It was the second time he had relapsed in just a matter of months and one of countless times he had turned to heroin in the past few years. He had tried to quit for good. And tried. And tried. But the pull of a drug that takes the lives of more than 15,000 Americans each year was too much. It didn’t matter that he had almost died of an overdose in the past. It didn’t matter that his life had been derailed and he had hurt most of the people who loved him most. It didn’t matter that he had gone through two inpatient treatment programs and had already relapsed once in the sober housing program he was now enrolled in. It didn’t even matter that he was back in school as a student at the University of Wisconsin–Madison for the second time with a chance to finish and graduate this time. The draw of the drug was too strong. The disease was too powerful. What more could he do? Was there any hope of escape? And what, if anything, could the church do to help?
A lot, it turns out. The church could do a lot.
Peter (whose name has been changed for this story) was living in the Pres House Apartments as part of a sober housing program called Next Step when this latest relapse happened. He had relapsed once in the program already. But this time, rather than write him off as a lost cause, the staff and other residents held him accountable to the recovery plan he had put in place for himself and supported him through this latest setback. This time it worked. With the help of his Next Step roommates and other resources, Peter moved deeper into his journey of recovery. He began to find success in school and make meaningful friendships on campus. He started emerging from the darkness into light. Hope was reborn.
By the time Peter had graduated from college with a 3.5 grade point average and a degree in computer engineering and taken a job at a well-known firm, he had run a marathon and mended relationships with many of those he had hurt while using heroin. He was a peer mentor in the Next Step program and an officer in the campus recovery student organization. Most importantly, he was sober. Peter’s life had been transformed by living in an apartment building that was built by a Presbyterian campus ministry, on church-owned land, financed with an impact investment from a denominational endowment.
And he is not the only one.
Eighty percent of the participants in the Next Step sober housing program at Pres House Apartments over the years have either graduated from degree programs or remained sober or both. At a time when the opioid crisis is wreaking havoc on communities all over the country, this program has saved lives, and has saved Wisconsinites more than half a million dollars in costs associated with addiction. At a time when the church is struggling to figure out what role it is playing in our world — where fewer people attend worship services but more “wicked problems” need our attention — the church was there for Peter and his friends.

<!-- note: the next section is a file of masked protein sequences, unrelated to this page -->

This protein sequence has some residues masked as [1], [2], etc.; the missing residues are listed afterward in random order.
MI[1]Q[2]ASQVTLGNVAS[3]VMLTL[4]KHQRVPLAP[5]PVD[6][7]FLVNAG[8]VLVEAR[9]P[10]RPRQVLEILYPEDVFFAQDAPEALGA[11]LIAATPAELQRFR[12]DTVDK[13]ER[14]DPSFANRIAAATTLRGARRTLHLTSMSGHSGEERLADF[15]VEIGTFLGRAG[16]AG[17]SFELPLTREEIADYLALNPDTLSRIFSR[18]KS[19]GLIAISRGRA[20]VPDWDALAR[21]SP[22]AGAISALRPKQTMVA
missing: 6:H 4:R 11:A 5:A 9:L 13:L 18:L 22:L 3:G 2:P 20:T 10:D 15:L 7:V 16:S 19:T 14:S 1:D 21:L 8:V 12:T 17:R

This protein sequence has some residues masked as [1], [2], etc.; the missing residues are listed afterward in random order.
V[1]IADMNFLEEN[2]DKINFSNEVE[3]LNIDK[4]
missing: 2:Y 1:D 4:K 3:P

What may be most remarkable of all is that the building that changed Peter’s life was built on a parking lot owned by a Presbyterian campus ministry. I know, because I parked in that lot on my first day as a pastor at Pres House seventeen years ago.
Looking back on it now, I am not sure what prompted Erica (my spouse and co-pastor) and I to come to Pres House for our first pastoral call. There were zero students involved in the campus ministry. Zero. Despite a rich legacy of ministry going back to 1907, Pres House was dormant when we arrived. The historic church building was in dire need of updating — the roof was leaking, and I quickly found myself fixing the toilet with paper clips, just to keep it running. There wasn’t enough money in the annual budget to fund our salaries. Pres House seemed pretty broke.
I guess we must have seen some potential. Or we were just naive and foolish. Maybe a little of both.
We started with the property and an 80-year-old dream. Our board of directors had updated a long-held vision to build student housing on the parking lot next to the historic Pres House chapel. At the same time that we began to relaunch student ministry, we started planning for the construction of a seven-story apartment building. Meetings with the architects took place around our kitchen table while our baby daughter slept in the other room. The board was willing to take a huge risk and dream big, so we borrowed $17 million for construction of the new facility and complete renovation of the historic chapel building. After two years of planning and one year of construction, we opened the Pres House Apartments for 250 residents three years after we first arrived in Madison.
That is the much-condensed version of how my parking space was turned into the living community that changed the trajectory of Peter’s life and helped free him from the tyranny of heroin.